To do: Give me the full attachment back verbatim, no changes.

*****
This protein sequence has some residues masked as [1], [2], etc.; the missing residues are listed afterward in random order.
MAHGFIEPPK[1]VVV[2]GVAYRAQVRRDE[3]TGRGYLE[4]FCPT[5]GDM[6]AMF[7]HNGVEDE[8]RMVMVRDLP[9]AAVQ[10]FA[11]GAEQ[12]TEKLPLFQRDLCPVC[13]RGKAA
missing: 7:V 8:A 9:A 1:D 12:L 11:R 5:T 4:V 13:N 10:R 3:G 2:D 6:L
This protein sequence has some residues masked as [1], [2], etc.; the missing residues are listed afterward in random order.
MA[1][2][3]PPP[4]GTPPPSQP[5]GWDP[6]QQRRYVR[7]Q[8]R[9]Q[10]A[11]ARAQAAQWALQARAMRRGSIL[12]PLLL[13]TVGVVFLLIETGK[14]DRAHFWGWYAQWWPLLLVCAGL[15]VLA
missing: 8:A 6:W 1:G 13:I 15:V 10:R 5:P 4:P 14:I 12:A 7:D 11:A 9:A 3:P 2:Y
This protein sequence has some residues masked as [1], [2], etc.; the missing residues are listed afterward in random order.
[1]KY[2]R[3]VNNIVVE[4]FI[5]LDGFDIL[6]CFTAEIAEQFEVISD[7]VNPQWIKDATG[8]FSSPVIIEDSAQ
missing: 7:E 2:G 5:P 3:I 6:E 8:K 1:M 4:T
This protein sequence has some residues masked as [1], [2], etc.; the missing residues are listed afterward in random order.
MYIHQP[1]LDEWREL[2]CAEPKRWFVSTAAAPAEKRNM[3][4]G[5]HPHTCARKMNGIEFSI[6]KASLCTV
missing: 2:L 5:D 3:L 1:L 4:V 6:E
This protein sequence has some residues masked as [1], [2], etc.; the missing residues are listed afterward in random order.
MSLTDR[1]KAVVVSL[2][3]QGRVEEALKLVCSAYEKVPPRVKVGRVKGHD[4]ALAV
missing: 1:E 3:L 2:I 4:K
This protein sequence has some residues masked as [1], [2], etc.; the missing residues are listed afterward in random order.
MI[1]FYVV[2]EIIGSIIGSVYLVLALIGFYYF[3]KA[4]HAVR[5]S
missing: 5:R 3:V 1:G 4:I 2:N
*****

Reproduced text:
This protein sequence has some residues masked as [1], [2], etc.; the missing residues are listed afterward in random order.
MAHGFIEPPK[1]VVV[2]GVAYRAQVRRDE[3]TGRGYLE[4]FCPT[5]GDM[6]AMF[7]HNGVEDE[8]RMVMVRDLP[9]AAVQ[10]FA[11]GAEQ[12]TEKLPLFQRDLCPVC[13]RGKAA
missing: 7:V 8:A 9:A 1:D 12:L 11:R 5:T 4:V 13:N 10:R 3:G 2:D 6:L
This protein sequence has some residues masked as [1], [2], etc.; the missing residues are listed afterward in random order.
MA[1][2][3]PPP[4]GTPPPSQP[5]GWDP[6]QQRRYVR[7]Q[8]R[9]Q[10]A[11]ARAQAAQWALQARAMRRGSIL[12]PLLL[13]TVGVVFLLIETGK[14]DRAHFWGWYAQWWPLLLVCAGL[15]VLA
missing: 8:A 6:W 1:G 13:I 15:V 10:R 5:P 4:P 14:I 12:A 7:D 11:A 9:A 3:P 2:Y
This protein sequence has some residues masked as [1], [2], etc.; the missing residues are listed afterward in random order.
[1]KY[2]R[3]VNNIVVE[4]FI[5]LDGFDIL[6]CFTAEIAEQFEVISD[7]VNPQWIKDATG[8]FSSPVIIEDSAQ
missing: 7:E 2:G 5:P 3:I 6:E 8:K 1:M 4:T
This protein sequence has some residues masked as [1], [2], etc.; the missing residues are listed afterward in random order.
MYIHQP[1]LDEWREL[2]CAEPKRWFVSTAAAPAEKRNM[3][4]G[5]HPHTCARKMNGIEFSI[6]KASLCTV
missing: 2:L 5:D 3:L 1:L 4:V 6:E
This protein sequence has some residues masked as [1], [2], etc.; the missing residues are listed afterward in random order.
MSLTDR[1]KAVVVSL[2][3]QGRVEEALKLVCSAYEKVPPRVKVGRVKGHD[4]ALAV
missing: 1:E 3:L 2:I 4:K
This protein sequence has some residues masked as [1], [2], etc.; the missing residues are listed afterward in random order.
MI[1]FYVV[2]EIIGSIIGSVYLVLALIGFYYF[3]KA[4]HAVR[5]S
missing: 5:R 3:V 1:G 4:I 2:N